Nice Try: Sto­ries of Best Inten­tions and Mixed Results

Josh Gondel­man

  • Review
By – March 23, 2020

Josh Gondelman’s Nice Try: Sto­ries of Best Inten­tions and Mixed Results is a hilar­i­ous dive into the mind of a com­e­dy writer. It’s filled with short anec­dotes of Gondel­man search­ing for mean­ing in every inter­ac­tion and life event — from hav­ing sex for the first time, to adopt­ing his first dog, to ditch­ing duties as a coun­selor-in-train­ing at a sum­mer camp — each sto­ry is a win­dow into what makes the author who he is. The book exam­ines his fears (which range from being kicked by a horse to income inequal­i­ty), the food he can cook (fish tacos and spaghet­ti), and most impor­tant­ly, being nice. What being nice has meant to him specif­i­cal­ly, and what it means in the con­text of the greater world — in a word? It’s complicated.

Gondel­man was always the nice kid, try­ing too hard so peo­ple would like him. Being a nice per­son and being a good per­son are not the same thing, though; as the book evolves, the read­er sees Gondel­man under­go for­ma­tive expe­ri­ences that help him real­ize why he is the way he is, and how to use his kind­ness for good —and maybe some­times for the tini­est bit of mayhem.

The book is breezy and fun to read, and Gondel­man man­ages to cov­er a sig­nif­i­cant amount of his life tak­ing the read­er through child­hood, ado­les­cence, and his time as a pre-kinder­garten teacher, clue­less boyfriend, stand-up com­ic, and hus­band all with ease and a smile — along with a side of anx­i­ety and a major help­ing of self-reflec­tion. He tack­les neme­sis’ and faint­ing spells, the death of a loved one, exam­in­ing the com­plex emo­tions of hat­ing and lov­ing a foot­ball team at the same time, and meet­ing his wife online in a way that is relat­able, hon­est, and always self-deprecating.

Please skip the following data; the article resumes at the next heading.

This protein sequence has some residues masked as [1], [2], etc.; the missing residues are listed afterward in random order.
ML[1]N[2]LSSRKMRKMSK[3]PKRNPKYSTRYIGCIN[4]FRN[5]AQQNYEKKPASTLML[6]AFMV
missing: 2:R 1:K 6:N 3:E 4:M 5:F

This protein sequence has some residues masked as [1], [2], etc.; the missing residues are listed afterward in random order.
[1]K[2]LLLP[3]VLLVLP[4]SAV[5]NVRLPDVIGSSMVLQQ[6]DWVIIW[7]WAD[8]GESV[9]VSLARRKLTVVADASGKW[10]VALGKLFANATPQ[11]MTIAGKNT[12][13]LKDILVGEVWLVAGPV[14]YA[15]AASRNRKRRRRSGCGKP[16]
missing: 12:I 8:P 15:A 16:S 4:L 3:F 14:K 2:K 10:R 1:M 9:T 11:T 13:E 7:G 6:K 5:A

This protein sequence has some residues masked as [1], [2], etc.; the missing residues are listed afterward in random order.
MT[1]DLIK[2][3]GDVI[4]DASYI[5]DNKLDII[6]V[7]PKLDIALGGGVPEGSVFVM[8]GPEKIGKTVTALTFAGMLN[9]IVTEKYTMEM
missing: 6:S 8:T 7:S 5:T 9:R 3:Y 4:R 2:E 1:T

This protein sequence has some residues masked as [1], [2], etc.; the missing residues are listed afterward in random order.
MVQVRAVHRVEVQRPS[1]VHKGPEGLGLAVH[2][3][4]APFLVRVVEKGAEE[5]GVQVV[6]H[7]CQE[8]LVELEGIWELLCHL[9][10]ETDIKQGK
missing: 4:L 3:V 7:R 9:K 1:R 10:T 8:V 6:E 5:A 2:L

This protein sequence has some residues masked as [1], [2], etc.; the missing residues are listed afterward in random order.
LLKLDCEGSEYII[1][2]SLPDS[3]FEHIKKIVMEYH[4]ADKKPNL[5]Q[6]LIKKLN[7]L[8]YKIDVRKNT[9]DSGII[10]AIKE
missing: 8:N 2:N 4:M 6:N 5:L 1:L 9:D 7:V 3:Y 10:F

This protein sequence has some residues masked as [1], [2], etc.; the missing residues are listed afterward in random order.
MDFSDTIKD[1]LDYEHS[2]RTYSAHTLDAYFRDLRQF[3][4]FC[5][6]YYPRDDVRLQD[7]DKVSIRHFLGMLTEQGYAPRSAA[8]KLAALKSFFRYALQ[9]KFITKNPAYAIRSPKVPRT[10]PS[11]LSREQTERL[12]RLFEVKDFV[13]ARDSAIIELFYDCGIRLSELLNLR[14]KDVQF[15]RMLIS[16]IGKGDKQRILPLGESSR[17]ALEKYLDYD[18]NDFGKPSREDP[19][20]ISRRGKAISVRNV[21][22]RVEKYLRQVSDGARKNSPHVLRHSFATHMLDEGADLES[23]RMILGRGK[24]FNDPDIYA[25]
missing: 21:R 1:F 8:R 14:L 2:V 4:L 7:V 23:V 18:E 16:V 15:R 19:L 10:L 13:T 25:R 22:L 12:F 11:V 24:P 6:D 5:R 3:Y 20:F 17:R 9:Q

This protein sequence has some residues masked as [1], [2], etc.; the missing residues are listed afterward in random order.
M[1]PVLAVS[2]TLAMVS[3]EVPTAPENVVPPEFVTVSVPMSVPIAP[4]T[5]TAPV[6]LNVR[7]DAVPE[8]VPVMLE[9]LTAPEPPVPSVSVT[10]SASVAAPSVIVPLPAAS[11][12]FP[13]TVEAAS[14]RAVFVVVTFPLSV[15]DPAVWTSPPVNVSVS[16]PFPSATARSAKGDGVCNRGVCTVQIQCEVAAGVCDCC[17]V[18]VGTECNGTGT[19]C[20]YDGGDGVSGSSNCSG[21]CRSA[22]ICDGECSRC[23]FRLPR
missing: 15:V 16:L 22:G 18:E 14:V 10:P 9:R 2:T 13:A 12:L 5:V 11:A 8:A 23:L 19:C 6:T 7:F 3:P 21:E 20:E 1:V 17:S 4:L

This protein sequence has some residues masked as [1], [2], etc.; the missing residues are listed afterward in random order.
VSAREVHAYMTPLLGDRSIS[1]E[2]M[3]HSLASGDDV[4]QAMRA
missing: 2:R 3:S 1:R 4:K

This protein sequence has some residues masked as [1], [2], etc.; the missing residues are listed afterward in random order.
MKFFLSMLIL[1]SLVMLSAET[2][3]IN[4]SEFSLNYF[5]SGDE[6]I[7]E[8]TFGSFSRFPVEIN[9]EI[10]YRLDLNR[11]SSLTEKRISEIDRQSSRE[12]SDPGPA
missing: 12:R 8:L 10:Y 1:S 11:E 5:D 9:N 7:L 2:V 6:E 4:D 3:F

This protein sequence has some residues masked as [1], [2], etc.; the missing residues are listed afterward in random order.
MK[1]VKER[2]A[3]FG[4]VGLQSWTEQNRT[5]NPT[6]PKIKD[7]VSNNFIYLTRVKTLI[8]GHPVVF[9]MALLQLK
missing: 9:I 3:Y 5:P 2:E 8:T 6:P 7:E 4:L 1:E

Main­ly, this book is about how to be a kind per­son. How to not just be nice, but to be good — to oth­er peo­ple and to your­self. How to hold your­self account­able for your actions and learn from past behav­ior. It’s about growth, change, and real­iz­ing that just because a behav­ior was a good way to act in the past doesn’t mean it’s the cor­rect way to act now. Gondel­man dug through his mem­o­ries and turned them upside down, show­ing the parts that were buried for years. He exam­ines him­self with the harsh light of wis­dom that only time can give and says, I can do better.

Evie Saphire-Bern­stein is the pro­gram direc­tor of Jew­ish Book Coun­cil. She grad­u­at­ed from the Uni­ver­si­ty of Illi­nois at Chica­go with a B.A. in Eng­lish and a minor in Jew­ish Stud­ies. Before join­ing the Jew­ish Book Coun­cil team in 2015, she spent a year and a half work­ing with­in the Con­ser­v­a­tive Move­ment as the Net­work Liai­son for the Schechter Day School Net­work. She is a recent trans­plant to New York City, after liv­ing in Chica­go for most of her life. In her spare time, Evie is a writer and blogger.

Discussion Questions